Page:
A design critique of Svbtle

Before accepting Dustin’s offer to join Svbtle, I spent years trying to refine my blog. Much like a disgruntled teen, I struggled with my image. It took a long time for me to realize that more often that not it’s the subtleties — or should that be the svbtleties? — of an experience that define the experience. Every detail of the medium should exude the mentality of the message, it should be apparent while non-obvious. Having control of these details has long been dear to me, and with that I shall express my optimistic frustration with having relinquished the sovereignty of my blog over to the Svbtle network.

 Format

With the increasing variety of screen formats, I find it difficult to reason a far-left aligned website. This, after the Kudos button, is perhaps my biggest concern regarding the Svbtle experience. With a left aligned website you’re forcing readers to turn their heads from the naturally relaxed forward-facing position to the flexed left-turned position. I genuinely find it uncomfortable and often move the left side of my browser to the center of my screen. Not ideal. I’ve quickly mocked how a centered layout might look. This scales beautifully between mobile, tablet and desktop.

The centered alternative solves a whole manner of problems. Firstly, the identity of the writer is established right away (hover logo for name and tagline), high definition videos look brilliant, Soundcloud embeds can stretch the full expanse of the window, photos never look out of place and most importantly the visual flow of information on the page is congruent with the cognitive flow of information in our mind. Consuming stories top-to-bottom in a linear manner is far more pleasant than jumping between meta-data on the left and a kudos button on the right, all the while trying to focus on an article that is just slightly off-center.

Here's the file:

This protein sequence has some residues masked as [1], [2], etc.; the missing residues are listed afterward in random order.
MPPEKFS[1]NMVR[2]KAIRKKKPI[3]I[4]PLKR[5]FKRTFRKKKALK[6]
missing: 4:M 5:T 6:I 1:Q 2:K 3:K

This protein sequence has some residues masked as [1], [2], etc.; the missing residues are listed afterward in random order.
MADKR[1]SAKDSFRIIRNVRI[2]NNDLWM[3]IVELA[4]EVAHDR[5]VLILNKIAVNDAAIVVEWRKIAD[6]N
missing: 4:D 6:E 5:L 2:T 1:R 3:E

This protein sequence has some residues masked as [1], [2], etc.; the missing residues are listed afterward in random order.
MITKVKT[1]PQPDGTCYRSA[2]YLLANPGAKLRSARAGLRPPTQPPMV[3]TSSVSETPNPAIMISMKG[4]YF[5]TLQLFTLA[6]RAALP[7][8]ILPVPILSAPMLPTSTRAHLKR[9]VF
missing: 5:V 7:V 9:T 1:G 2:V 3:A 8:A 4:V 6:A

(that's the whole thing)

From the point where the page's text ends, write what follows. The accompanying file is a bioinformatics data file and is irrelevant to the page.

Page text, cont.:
Not to mention, these 700px wide images I’m using to illustrate my point would sit perfectly centered throughout a 500px wide paragraph. Right now, they stick out like sore thumbs

 The Kudos button

My position on this is simple. Much like those wretched social proliferation buttons, the Kudos button is neither beautiful or useful, perhaps even distasteful. The Kudos button is reductive to the experience; for both the reader and the writer. The Kudos button converts readers into a cheering crowd of cohorts and the writer falls prey to the unavoidable and illusory pursuit of ‘social approval’ that is by no means sufficiently equipped to gauge the sentiment of thought. Apart from Light — and even this is debatable — I can’t think of a single thing in our earthly world that moves in a constant one-way direction. Perhaps an Up-Down voting system could work, but an irretractable ‘Kudos’ is positively irrelevant to the entire experience. I’d say lose the dead weight before it becomes a bigger issue. Personally, I’d much prefer a thoughtfully designed commenting system that a writer could mute when necessary.

I used to blog on Tumblr a lot, and I loved it. I was optimistic about posting and I would do so on a near daily basis. However, since switching to Svbtle I’ve been timid about posting, and I think this is because of the reasons I’ve highlighted. The left-aligned format is heavily anchored in the corner, and the Kudos button turns it into a casino. Ultimately, I feel the suggestions I’ve made maintain the integrity of Dustin’s vision, while refining the experience for readers and writers alike. I’d welcome discussion here, but there’s currently no way of doing that.

Hacker News will have to do

 
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